The USI says the Programme for Government lacks important details on issues relating to students

Aoibhín Meghen

Image Credit: USI

The Union of Students in Ireland (USI) has said that although they welcome aspects of the proposed Programme for Government the lack of detail on some of the key issues relating to students is concerning.

In particular the USI said that the commitment to keep the student contribution fee at €3000 was not enough and they want the new government to reduce this fee.

Ireland currently has the highest university fees in Europe. When this contribution fee was originally brought in students only had to pay €800 a year, now the figure is almost four times that.

The USI has also commented that while they welcome the parties’ intentions to build more on and off campus student accommodation it is essential that this housing is publicly funded rather than relying on the private market.

The parties have also committed to reviewing the SUSI grant, developing a new funding model for higher education and reducing period poverty. However the USI has stressed the need to undertake these reviews and examinations “with urgency”.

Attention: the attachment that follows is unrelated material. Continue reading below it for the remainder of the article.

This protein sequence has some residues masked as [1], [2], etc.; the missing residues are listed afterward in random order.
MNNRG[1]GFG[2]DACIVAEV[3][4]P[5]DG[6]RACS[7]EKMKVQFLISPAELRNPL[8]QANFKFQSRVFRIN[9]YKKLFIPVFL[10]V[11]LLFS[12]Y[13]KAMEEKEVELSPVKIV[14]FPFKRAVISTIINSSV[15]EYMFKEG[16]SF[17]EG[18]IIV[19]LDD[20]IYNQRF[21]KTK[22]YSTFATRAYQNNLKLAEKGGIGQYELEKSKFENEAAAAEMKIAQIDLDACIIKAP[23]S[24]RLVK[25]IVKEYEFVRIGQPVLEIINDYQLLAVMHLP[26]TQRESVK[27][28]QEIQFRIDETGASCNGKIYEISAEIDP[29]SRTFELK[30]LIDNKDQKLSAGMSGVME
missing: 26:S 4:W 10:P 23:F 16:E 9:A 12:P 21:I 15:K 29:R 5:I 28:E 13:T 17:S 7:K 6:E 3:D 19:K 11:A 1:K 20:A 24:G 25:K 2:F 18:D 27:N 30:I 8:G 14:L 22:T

Other aspects of the Programme for Government may indirectly have an effect on the quality of student’s lives. The commitment to a “2:1 ratio of expenditure between new public transport infrastructure and new roads” over the government’s lifetime will hopefully benefit students who commute to and from college.

According to the Central Statistics Office, in 2016, 45 per cent of college students commuting within Dublin used public transport. However outside of Dublin this number was only 24 per cent.

Improvements in public transport and pedestrian and cycling facilities across Ireland could hopefully help to decrease the number of students commuting by car.

The parties have also committed to getting rid of the Direct Provision system within the government’s lifetime,  an issue which has been particular important for students especially in DCU which celebrates its 30th year as a University of Sanctuary this year.

In response to the parties’ commitment, the USI have said: “We are glad to see this commitment in the programme and we will continue to work with others to ensure [Direct Provision] is replaced by a humane and expeditious alternative.”

This Programme for Government was drawn up after months of negotiations between Irish political parties. Since the election in February the parties have been negotiating and the new government will be a coalition between Fine Gael, Fianna Fáil and The Green Party.

The Programme for Government document has been given to the three political parties to vote on by the beginning of next week. Fianna Fáil and The Green Party have a one person one vote system, while Fine Gael is voting through an electoral college.

Aoibhín Meghen

Image Credit: USI